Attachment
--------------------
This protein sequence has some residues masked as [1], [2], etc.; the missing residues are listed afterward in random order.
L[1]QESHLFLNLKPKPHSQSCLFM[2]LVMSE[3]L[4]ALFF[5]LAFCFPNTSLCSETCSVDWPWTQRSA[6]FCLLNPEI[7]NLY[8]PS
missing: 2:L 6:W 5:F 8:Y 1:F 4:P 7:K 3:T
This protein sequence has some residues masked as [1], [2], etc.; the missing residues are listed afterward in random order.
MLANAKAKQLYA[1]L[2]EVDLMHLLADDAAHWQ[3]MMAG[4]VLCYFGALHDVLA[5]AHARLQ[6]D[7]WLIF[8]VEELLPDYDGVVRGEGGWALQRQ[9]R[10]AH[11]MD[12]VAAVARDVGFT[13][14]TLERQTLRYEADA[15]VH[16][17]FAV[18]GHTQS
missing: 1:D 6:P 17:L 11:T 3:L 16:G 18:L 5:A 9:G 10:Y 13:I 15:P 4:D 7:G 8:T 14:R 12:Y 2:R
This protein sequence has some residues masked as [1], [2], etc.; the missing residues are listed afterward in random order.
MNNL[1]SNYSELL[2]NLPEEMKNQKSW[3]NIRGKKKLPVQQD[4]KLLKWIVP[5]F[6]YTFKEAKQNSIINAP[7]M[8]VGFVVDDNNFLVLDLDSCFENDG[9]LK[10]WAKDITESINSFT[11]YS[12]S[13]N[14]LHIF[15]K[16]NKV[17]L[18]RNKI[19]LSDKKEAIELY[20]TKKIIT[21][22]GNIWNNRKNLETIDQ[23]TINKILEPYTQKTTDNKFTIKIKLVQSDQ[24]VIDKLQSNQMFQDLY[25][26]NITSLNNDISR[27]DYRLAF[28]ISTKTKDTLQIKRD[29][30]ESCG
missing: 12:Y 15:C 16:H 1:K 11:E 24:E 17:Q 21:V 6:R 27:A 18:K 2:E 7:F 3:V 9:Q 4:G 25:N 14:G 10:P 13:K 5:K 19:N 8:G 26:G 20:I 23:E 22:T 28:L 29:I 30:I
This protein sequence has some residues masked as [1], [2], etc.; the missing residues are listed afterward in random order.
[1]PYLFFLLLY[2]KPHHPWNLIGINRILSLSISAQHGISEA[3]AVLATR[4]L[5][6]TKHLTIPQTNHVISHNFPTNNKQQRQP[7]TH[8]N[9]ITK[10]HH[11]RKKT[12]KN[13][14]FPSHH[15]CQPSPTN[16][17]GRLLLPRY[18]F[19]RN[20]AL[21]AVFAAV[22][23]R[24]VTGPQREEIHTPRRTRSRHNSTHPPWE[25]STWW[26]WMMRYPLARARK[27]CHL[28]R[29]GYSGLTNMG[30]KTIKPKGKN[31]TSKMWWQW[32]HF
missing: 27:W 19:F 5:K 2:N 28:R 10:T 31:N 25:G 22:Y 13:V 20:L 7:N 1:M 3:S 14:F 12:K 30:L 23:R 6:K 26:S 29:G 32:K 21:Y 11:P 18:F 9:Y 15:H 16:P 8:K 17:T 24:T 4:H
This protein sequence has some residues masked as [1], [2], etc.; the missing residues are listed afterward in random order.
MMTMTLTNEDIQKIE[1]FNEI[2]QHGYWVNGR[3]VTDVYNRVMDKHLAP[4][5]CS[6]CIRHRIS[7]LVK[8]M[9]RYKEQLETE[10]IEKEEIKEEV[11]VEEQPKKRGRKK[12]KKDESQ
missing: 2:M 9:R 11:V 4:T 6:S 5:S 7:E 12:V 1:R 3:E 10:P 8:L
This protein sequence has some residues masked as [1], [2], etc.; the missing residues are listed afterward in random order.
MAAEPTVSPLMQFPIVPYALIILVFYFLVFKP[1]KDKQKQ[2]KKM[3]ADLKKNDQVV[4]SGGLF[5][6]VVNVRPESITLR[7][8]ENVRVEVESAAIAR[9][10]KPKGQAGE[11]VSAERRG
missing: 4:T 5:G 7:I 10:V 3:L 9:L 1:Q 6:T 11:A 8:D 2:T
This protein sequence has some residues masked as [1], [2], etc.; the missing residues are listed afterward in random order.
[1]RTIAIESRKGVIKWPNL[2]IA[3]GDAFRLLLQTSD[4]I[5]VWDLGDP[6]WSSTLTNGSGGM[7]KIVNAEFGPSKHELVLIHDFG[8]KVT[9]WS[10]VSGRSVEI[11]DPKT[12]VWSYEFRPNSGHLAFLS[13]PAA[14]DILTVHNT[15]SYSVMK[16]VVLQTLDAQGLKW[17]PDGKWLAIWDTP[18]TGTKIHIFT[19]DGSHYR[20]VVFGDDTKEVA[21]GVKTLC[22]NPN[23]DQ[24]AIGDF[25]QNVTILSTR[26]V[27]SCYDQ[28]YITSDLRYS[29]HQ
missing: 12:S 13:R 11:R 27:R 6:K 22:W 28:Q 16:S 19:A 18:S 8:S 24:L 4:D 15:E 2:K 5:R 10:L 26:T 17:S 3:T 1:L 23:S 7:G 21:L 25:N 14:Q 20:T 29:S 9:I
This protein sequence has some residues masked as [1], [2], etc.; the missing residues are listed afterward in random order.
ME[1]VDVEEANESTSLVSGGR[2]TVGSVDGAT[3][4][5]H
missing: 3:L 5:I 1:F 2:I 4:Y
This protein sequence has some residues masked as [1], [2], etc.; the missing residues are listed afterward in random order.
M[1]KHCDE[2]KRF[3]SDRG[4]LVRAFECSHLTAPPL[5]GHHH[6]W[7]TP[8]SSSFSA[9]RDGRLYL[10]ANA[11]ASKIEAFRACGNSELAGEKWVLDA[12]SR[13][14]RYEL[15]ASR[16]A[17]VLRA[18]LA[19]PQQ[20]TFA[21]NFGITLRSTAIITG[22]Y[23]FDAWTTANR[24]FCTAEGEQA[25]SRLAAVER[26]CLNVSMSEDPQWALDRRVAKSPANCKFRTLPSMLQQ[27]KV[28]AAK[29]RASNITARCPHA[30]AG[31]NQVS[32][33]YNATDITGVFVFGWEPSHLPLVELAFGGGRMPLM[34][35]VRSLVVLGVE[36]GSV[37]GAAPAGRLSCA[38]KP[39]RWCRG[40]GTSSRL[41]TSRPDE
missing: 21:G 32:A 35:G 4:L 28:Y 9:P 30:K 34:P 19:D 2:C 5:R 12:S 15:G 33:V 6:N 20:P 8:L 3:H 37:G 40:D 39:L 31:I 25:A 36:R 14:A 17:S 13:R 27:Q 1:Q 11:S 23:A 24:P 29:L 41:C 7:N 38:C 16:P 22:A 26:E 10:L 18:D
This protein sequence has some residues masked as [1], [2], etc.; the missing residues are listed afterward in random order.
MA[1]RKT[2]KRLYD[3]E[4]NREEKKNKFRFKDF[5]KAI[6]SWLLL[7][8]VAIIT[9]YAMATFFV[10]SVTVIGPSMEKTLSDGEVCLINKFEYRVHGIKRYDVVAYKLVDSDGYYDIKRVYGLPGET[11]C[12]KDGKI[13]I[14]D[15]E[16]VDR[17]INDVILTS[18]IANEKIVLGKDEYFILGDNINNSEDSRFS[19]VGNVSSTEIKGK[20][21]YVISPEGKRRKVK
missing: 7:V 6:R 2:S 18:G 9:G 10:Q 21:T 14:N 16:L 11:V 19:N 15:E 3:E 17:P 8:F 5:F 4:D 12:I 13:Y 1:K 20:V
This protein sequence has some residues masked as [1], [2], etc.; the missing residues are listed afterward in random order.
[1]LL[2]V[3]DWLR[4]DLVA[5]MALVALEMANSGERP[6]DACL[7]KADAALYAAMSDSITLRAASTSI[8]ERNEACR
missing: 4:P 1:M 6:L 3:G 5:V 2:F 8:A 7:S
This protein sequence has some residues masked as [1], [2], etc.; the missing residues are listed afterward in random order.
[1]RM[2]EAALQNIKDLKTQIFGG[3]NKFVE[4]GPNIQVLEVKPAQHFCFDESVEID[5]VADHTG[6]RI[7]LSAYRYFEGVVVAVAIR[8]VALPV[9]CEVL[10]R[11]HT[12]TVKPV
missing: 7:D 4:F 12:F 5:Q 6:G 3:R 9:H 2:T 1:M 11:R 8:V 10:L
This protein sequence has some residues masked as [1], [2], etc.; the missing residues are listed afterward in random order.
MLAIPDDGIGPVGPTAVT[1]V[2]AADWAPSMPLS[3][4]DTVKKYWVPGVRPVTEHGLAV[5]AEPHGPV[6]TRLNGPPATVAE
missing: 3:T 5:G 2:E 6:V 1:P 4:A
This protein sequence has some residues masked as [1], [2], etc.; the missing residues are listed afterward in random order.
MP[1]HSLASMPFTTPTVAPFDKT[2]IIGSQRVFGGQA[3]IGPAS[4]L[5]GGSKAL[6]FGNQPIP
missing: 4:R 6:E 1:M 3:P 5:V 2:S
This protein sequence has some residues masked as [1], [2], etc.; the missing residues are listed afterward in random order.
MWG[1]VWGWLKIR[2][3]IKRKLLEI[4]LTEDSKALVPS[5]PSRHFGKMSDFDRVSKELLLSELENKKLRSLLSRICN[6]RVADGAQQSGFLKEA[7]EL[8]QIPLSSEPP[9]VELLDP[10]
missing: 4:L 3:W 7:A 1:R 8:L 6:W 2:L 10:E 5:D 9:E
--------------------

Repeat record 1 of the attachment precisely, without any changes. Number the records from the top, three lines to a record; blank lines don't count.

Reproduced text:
This protein sequence has some residues masked as [1], [2], etc.; the missing residues are listed afterward in random order.
L[1]QESHLFLNLKPKPHSQSCLFM[2]LVMSE[3]L[4]ALFF[5]LAFCFPNTSLCSETCSVDWPWTQRSA[6]FCLLNPEI[7]NLY[8]PS
missing: 2:L 6:W 5:F 8:Y 1:F 4:P 7:K 3:T